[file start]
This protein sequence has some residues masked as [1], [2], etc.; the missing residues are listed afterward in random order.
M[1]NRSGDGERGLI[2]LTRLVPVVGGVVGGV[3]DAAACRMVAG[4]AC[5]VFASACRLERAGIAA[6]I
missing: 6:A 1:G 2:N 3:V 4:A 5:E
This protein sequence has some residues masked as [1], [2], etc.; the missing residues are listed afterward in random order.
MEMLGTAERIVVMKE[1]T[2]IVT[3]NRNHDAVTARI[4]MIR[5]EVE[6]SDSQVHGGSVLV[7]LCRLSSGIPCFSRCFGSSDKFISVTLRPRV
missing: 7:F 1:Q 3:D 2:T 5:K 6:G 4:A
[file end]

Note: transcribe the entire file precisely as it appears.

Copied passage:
This protein sequence has some residues masked as [1], [2], etc.; the missing residues are listed afterward in random order.
M[1]NRSGDGERGLI[2]LTRLVPVVGGVVGGV[3]DAAACRMVAG[4]AC[5]VFASACRLERAGIAA[6]I
missing: 6:A 1:G 2:N 3:V 4:A 5:E
This protein sequence has some residues masked as [1], [2], etc.; the missing residues are listed afterward in random order.
MEMLGTAERIVVMKE[1]T[2]IVT[3]NRNHDAVTARI[4]MIR[5]EVE[6]SDSQVHGGSVLV[7]LCRLSSGIPCFSRCFGSSDKFISVTLRPRV
missing: 7:F 1:Q 3:D 2:T 5:K 6:G 4:A